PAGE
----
Long wait for local production of 'Long Day's Journey'
Contrary to entertainment dictum, the show doesn’t always go on.
Hurricanes, blizzards, fires, crashing chandeliers and other disasters have all caused the curtain to fall prematurely, fail to rise on schedule or sometimes not come up at all.
Legend has it that the premiere of “Macbeth” was disrupted because an actor was killed by a real dagger mistakenly substituted for a prop, which supposedly prompted a series of mishaps over the centuries involving the Shakespearean tragedy. In fact, superstitious actors cast in present-day productions still refrain from using the title, instead calling it “the Scottish play.”
Here in New London, a much-anticipated production of Eugene O’Neill’s classic drama, “Long Day’s Journey into Night,” has been temporarily done in not by a natural catastrophe or murderous prop, but because of an exclusivity clause demanded by producers of a recently announced Broadway revival.
“Unfortunately, things like this happen all the time. It’s always frustrating,” Derron Wood, Flock Theatre’s artistic director, said the other day.
Mr. Wood was referring to next year’s planned staging of the play, starring Academy Award-winning actress Jessica Lange, that has restricted the rights to all productions surrounding New York, New England, Los Angeles and Chicago until the middle of 2016.
Flock Theatre had cast the local production of “Long Day” and had prepared to stage at least one performance at Monte Cristo Cottage on Pequot Avenue in New London, where Mr. O’Neill spent summers with his family and where he was inspired to set his semi-autobriogaphical play.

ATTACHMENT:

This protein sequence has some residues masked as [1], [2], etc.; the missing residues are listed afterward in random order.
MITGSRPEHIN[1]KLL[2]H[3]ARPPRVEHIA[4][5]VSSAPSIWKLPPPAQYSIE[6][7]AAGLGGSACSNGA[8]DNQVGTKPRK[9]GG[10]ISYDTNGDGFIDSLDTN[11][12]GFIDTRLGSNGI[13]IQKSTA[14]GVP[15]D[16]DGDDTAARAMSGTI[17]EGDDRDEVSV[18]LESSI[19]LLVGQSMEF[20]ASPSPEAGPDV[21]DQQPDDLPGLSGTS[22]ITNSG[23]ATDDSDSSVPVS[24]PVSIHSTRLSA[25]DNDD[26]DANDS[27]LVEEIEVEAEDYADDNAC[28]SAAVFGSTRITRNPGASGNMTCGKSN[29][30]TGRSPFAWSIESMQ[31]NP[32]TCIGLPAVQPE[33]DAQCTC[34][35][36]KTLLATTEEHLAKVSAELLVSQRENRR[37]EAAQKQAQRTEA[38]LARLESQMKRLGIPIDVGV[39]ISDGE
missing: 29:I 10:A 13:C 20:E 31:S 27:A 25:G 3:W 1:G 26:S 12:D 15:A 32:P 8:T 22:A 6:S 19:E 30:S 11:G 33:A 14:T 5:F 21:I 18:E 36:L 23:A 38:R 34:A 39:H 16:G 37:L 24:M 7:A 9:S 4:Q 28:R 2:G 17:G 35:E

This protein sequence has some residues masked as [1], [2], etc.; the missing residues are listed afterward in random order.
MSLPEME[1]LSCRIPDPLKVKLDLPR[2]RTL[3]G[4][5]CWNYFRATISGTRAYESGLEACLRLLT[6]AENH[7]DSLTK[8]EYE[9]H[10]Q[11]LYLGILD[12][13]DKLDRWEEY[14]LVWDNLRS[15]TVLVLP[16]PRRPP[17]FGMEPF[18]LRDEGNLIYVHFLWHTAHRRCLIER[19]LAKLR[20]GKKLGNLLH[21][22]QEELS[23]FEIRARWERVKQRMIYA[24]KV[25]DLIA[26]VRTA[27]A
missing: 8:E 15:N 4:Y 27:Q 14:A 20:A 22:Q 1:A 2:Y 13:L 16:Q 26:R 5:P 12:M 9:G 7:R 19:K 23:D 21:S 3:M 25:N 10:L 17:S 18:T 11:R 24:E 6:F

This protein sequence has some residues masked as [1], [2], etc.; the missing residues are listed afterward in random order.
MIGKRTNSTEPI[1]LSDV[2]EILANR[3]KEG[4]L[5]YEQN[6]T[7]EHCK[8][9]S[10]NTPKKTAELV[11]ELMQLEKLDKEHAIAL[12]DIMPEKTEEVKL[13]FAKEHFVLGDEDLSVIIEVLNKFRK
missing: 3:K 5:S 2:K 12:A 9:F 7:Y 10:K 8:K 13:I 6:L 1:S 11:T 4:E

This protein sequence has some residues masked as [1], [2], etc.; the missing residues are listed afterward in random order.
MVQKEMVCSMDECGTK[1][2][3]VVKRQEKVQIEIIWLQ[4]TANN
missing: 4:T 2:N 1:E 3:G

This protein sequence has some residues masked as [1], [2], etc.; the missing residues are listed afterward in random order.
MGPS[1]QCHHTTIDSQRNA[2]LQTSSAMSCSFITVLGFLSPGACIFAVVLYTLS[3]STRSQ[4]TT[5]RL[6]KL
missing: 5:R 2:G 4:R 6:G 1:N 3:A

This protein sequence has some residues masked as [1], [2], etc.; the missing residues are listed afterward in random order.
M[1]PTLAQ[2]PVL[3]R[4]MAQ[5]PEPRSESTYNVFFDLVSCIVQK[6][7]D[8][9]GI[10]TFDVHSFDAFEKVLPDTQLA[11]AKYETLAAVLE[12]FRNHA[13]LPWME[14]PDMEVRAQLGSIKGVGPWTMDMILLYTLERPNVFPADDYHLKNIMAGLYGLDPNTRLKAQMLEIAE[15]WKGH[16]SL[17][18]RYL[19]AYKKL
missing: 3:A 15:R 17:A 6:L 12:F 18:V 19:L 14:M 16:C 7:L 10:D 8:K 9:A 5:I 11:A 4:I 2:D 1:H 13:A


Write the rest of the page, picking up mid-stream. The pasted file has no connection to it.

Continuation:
Though disappointed by the delay, Mr. Wood said he hopes to put on “Long Day’s Journey” next summer in New London.
“It will be a once-in-a-lifetime opportunity” to stage a play in a house where the playwright actually lived, he said.
Mr. Wood also plans to see the New York production, which in addition to Miss Lange will feature celebrated actors Gabriel Byrne and John Gallagher Jr.
Miss Lange will portray Mary Tyrone, a woman in the grip of morphine addiction who is modeled after the playwright’s mother, while Mr. Byrne will play patriarch James Tyrone, a fading actor based on Mr. O’Neill’s real-life father. Mr. Gallagher has the role of Edmund Tyrone, an intellectual like Mr. O’Neill who went to sea and contracted tuberculosis.
Mr. O’Neill was so apprehensive about revealing personal details about his family’s dysfunctional life in New London that when it was completed in 1942 he placed a sealed copy of “Long Day’s Journey” in a Random House vault with instructions that it not be published until 25 years after his death.
But his third wife, Carlotta Monterey, voided that agreement by transferring the rights of the play to Yale University, and “Long Day’s Journey” subsequently was published in 1956, three years after Mr. O’Neill died.
Meanwhile, for Flock Theatre, different shows will go on, including Shakespeare’s “Titus Andonicus,” scheduled to open July 15 at the Connecticut College Arboretum, and a new work being developed from the text of Bram Stoker’s “Dracula.”
The local company also is updating its shadow-puppet version of another popular Shakespearean play, but we won’t jinx it by mentioning the actual name. Let’s just call it Flock Theater’s interpretation of “that Scottish play.”
We trust Mr. Wood will be careful not to rely on any dagger props.
The editorial board is composed of the publisher and four journalists of varied editing and reporting backgrounds. The board's discussions and information gained from its meetings with political, civic, and business leaders drive the institutional voice of The Day, as expressed in its editorials. The editorial department operates separately from the newsroom.
MOST VIEWED MEDIA
MOST DISCUSSED STORIES